From a ban on offshore oil drilling to new ethics standards for public officials, the Florida Constitution Revision Commission will consider a dozen ballot proposals for the November general election.
The commission’s Style and Drafting Committee on Thursday finalized the list, which includes 12 ballot proposals that incorporate 24 potential changes to the Florida Constitution. All of the proposals were initially endorsed by the commission.
The full commission, which could adjust the proposals, will take up the measures on April 16. It will require 22 votes from the 37-member commission to place proposals on the Nov. 6 ballot.
Commissioner Brecht Heuchan, chairman of the Style and Drafting Committee, said the recommended ballot package represents “a good balance” of the competing ideas.
“You’re just wrangling a lot of different policies, positions, rules and personalities,” Heuchan said. “Any time you do that, it’s challenging to say the least. I am hopeful the full commission recognizes the work that was done in paying attention to the things that they had said.”
One balancing act for the committee was deciding how many of the original two-dozen proposals should remain as individual ballot items and how many should be grouped together.
The committee ended up recommending six ballot proposals that bundled two or more measures, including a proposal (PCP 2004) that combines a ban on oil and gas drilling in state waters with a ban on vaping in the workplace.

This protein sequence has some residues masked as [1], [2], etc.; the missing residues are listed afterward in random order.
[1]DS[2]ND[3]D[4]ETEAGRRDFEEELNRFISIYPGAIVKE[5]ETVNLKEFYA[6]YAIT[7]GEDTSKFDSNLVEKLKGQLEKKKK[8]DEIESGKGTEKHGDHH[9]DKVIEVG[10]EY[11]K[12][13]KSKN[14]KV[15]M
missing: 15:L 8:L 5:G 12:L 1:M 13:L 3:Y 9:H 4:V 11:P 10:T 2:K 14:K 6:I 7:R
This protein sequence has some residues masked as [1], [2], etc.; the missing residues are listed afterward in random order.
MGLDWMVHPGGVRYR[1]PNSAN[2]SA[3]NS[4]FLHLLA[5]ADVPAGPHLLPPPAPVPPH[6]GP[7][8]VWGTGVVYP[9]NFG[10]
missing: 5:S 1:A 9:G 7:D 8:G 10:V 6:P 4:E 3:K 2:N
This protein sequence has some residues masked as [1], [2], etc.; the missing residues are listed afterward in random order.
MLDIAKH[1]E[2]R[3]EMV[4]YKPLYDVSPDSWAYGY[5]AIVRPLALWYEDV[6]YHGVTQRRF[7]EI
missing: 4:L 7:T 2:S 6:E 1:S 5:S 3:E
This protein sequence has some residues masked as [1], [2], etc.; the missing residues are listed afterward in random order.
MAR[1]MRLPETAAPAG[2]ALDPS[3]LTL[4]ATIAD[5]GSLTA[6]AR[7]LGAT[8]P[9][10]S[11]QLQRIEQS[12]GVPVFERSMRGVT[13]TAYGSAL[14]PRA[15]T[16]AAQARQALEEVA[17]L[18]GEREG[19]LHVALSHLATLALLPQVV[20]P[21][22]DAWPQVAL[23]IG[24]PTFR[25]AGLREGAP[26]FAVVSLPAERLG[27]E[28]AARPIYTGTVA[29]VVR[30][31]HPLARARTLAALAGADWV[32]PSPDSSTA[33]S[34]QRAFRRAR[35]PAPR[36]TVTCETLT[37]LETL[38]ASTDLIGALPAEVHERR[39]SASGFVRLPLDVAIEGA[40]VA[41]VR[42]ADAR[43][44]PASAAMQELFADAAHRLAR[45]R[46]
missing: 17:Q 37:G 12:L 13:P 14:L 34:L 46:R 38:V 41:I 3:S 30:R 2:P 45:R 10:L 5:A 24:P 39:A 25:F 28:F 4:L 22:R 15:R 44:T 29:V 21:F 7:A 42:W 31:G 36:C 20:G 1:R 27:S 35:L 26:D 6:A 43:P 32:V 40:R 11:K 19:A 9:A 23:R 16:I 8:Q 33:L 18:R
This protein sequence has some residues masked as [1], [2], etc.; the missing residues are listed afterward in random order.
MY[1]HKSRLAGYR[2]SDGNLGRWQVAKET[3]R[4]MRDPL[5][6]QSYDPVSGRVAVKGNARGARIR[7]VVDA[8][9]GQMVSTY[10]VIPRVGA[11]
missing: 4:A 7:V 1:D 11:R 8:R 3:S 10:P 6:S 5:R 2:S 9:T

The committee also recommended six ballot measures that reflect single proposals, including a ban on greyhound racing (PCP 6012) and an ethics measure (PCP 6007) that would prohibit former public officials from lobbying their governmental agencies for six years after leaving office.
County government advocates on Thursday objected to one of the bundled ballot proposals (PCP 6005), which would require charter counties to have elected sheriffs and other constitutional officers. It is combined with measures that would create a state Office of Domestic Security and Counterterrorism and revamp authority for the Department of Veterans’ Affairs. The proposal would also lead to the Legislature beginning sessions in January in even-numbered years.
Jess McCarty, a lobbyist for Miami-Dade County, said charter counties should retain the right to let their voters decide whether to eliminate the election of constitutional officers. Miami-Dade voters have eliminated elections for the sheriff, tax collector and supervisor of elections.
McCarty said the proposed constitutional change may represent “the most significant change to local home rule and self-determination since the 1968 Constitution.” While opposing the measure, McCarty said voters should decide the issue as a singular ballot proposal and not have it grouped with the other measures.
“You would have to vote against counterterrorism and against veterans to vote against overruling your local voter decision-making,” McCarty said.
The measures put on the November ballot by the commission would join five proposed constitutional amendments already on the ballot. That will likely be part of the debate as the full commission takes up the recommended ballot package later this month.
Heuchan said he has heard from commissioners who are open to more ballot proposals, while others believe the commission should limit the number.
“That’s a subjective discussion. Is 17 too many? I can’t say that. I don’t know that,” Heuchan said. “I think some would probably say, yes that’s too many. There are others who are going to say, no it’s not.”